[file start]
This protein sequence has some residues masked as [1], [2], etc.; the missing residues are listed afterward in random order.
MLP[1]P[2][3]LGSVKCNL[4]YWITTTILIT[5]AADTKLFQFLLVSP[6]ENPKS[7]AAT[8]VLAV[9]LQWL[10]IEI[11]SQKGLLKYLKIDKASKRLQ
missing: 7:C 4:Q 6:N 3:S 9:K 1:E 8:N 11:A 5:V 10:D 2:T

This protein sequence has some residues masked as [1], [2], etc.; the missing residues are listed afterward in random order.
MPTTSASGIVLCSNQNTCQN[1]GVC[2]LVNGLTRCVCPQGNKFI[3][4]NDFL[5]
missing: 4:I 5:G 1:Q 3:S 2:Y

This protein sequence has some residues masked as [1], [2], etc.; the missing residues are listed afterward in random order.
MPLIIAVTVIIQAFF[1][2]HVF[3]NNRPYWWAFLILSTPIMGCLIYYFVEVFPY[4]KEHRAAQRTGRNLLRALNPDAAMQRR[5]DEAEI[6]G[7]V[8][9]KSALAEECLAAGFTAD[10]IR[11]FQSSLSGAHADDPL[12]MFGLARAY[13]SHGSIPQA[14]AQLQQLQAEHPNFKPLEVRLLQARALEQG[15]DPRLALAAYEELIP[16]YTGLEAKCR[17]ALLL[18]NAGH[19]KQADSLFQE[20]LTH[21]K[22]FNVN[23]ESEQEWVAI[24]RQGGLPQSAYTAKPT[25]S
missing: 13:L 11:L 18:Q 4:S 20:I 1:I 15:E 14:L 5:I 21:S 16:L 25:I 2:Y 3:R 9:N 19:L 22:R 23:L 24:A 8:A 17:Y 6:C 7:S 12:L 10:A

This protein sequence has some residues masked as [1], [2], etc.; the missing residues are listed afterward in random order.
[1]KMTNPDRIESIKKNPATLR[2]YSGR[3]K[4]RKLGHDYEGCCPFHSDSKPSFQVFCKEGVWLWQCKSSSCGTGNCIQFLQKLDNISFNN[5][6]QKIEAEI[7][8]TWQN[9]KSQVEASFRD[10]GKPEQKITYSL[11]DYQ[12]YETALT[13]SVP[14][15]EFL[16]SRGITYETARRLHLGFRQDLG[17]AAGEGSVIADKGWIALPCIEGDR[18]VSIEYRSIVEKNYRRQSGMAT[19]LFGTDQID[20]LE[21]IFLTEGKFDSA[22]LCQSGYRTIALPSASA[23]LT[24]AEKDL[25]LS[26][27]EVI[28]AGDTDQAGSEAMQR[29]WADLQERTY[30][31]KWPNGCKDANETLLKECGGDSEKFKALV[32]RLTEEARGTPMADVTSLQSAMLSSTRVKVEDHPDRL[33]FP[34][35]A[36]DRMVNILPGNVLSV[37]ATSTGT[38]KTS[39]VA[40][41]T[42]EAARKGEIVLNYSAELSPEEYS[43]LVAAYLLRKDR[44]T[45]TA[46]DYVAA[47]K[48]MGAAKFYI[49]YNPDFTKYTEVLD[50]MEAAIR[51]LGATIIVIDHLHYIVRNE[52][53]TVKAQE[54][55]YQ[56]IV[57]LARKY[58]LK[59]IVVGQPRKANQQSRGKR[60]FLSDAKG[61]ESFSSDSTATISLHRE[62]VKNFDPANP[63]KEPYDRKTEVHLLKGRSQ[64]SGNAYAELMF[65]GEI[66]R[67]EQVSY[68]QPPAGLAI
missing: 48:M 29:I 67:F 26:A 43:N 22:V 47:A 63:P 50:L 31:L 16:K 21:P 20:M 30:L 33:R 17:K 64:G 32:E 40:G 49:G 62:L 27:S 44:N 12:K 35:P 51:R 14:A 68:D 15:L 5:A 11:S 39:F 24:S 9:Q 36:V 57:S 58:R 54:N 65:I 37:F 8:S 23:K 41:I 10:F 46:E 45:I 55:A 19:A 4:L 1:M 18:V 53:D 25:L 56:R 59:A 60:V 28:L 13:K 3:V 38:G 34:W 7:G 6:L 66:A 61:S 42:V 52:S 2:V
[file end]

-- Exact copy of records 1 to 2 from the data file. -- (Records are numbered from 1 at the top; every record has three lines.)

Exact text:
This protein sequence has some residues masked as [1], [2], etc.; the missing residues are listed afterward in random order.
MLP[1]P[2][3]LGSVKCNL[4]YWITTTILIT[5]AADTKLFQFLLVSP[6]ENPKS[7]AAT[8]VLAV[9]LQWL[10]IEI[11]SQKGLLKYLKIDKASKRLQ
missing: 7:C 4:Q 6:N 3:S 9:K 1:E 8:N 11:A 5:V 10:D 2:T

This protein sequence has some residues masked as [1], [2], etc.; the missing residues are listed afterward in random order.
MPTTSASGIVLCSNQNTCQN[1]GVC[2]LVNGLTRCVCPQGNKFI[3][4]NDFL[5]
missing: 4:I 5:G 1:Q 3:S 2:Y